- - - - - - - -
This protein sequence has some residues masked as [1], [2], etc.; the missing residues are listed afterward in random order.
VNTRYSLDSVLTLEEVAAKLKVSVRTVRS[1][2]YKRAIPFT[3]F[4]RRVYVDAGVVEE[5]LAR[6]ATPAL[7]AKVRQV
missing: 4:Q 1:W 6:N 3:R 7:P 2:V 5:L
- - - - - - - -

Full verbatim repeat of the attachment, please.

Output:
This protein sequence has some residues masked as [1], [2], etc.; the missing residues are listed afterward in random order.
VNTRYSLDSVLTLEEVAAKLKVSVRTVRS[1][2]YKRAIPFT[3]F[4]RRVYVDAGVVEE[5]LAR[6]ATPAL[7]AKVRQV
missing: 4:Q 1:W 6:N 3:R 7:P 2:V 5:L